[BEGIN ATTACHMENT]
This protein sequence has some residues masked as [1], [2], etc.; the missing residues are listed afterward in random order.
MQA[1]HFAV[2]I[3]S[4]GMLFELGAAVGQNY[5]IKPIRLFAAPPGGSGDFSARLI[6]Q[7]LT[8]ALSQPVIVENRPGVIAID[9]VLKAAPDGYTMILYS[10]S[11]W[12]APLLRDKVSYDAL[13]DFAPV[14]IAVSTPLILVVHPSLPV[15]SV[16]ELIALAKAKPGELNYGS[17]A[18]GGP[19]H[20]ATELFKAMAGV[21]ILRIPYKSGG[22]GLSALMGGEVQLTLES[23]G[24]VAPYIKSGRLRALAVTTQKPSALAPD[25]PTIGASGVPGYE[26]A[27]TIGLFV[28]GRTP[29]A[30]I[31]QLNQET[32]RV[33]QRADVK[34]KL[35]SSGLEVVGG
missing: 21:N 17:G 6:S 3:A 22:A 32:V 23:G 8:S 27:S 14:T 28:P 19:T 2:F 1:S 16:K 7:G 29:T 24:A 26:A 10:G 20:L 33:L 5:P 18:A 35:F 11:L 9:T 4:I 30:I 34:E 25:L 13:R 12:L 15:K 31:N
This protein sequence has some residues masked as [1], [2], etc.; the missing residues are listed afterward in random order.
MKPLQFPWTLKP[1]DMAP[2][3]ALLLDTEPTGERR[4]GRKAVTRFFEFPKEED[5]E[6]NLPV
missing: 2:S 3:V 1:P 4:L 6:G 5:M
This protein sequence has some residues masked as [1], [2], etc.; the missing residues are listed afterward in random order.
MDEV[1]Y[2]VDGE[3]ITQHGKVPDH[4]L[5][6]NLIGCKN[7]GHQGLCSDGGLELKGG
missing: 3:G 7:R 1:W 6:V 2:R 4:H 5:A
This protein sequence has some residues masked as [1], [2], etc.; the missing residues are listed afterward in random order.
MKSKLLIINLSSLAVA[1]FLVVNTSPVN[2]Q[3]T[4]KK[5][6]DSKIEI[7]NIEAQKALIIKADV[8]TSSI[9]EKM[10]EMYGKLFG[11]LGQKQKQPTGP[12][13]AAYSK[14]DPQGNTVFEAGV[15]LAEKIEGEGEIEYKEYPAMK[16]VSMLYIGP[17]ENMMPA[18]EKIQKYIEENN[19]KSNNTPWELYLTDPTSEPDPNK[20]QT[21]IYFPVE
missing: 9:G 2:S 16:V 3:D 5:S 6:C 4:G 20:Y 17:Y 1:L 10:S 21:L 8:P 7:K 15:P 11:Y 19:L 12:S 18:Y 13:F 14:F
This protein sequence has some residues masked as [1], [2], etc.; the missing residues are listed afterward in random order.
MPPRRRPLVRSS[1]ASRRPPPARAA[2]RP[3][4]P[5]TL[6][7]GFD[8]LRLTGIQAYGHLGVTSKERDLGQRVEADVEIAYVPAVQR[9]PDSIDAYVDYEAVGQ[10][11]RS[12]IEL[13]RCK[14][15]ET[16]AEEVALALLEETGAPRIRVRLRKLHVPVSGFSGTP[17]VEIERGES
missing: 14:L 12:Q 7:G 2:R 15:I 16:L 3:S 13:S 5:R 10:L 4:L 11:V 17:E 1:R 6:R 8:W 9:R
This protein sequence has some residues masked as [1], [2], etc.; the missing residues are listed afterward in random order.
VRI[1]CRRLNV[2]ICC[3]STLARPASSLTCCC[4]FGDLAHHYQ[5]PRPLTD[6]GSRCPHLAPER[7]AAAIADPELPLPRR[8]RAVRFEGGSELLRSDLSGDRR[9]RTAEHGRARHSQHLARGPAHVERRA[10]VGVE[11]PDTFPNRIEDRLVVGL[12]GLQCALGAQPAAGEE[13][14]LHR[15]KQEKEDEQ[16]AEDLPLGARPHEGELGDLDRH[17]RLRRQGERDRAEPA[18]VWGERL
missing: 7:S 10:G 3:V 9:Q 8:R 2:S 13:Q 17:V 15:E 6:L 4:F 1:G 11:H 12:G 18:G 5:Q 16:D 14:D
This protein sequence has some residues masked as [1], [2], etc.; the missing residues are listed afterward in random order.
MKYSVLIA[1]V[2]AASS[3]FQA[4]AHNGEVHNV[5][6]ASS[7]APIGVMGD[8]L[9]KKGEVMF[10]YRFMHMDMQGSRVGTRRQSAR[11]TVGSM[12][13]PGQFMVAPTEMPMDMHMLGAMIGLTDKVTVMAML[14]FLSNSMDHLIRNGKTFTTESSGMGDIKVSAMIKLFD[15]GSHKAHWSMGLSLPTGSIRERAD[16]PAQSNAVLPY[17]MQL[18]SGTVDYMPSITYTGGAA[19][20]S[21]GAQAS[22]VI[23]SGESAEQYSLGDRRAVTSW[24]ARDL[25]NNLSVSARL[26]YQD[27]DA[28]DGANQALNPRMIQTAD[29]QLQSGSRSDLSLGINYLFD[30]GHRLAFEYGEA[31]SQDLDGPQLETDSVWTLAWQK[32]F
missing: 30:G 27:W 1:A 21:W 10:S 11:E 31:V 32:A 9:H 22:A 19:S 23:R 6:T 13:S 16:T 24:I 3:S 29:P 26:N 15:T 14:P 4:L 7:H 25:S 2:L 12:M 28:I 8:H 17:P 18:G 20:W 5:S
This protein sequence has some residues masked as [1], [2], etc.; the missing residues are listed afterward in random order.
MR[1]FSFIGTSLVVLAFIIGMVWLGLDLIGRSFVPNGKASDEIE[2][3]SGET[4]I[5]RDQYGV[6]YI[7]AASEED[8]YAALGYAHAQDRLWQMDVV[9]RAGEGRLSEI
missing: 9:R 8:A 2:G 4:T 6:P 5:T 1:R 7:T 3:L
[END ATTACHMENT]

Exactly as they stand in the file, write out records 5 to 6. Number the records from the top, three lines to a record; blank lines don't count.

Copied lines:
This protein sequence has some residues masked as [1], [2], etc.; the missing residues are listed afterward in random order.
MPPRRRPLVRSS[1]ASRRPPPARAA[2]RP[3][4]P[5]TL[6][7]GFD[8]LRLTGIQAYGHLGVTSKERDLGQRVEADVEIAYVPAVQR[9]PDSIDAYVDYEAVGQ[10][11]RS[12]IEL[13]RCK[14][15]ET[16]AEEVALALLEETGAPRIRVRLRKLHVPVSGFSGTP[17]VEIERGES
missing: 14:L 12:Q 7:G 2:R 15:I 16:L 3:S 13:S 5:R 10:L 4:L 11:V 17:E 1:R 6:R 8:W 9:R
This protein sequence has some residues masked as [1], [2], etc.; the missing residues are listed afterward in random order.
VRI[1]CRRLNV[2]ICC[3]STLARPASSLTCCC[4]FGDLAHHYQ[5]PRPLTD[6]GSRCPHLAPER[7]AAAIADPELPLPRR[8]RAVRFEGGSELLRSDLSGDRR[9]RTAEHGRARHSQHLARGPAHVERRA[10]VGVE[11]PDTFPNRIEDRLVVGL[12]GLQCALGAQPAAGEE[13][14]LHR[15]KQEKEDEQ[16]AEDLPLGARPHEGELGDLDRH[17]RLRRQGERDRAEPA[18]VWGERL
missing: 7:S 10:G 3:V 9:Q 8:R 2:S 13:Q 17:V 15:E 6:L 4:F 1:G 11:H 12:G 18:G 5:Q 16:D 14:D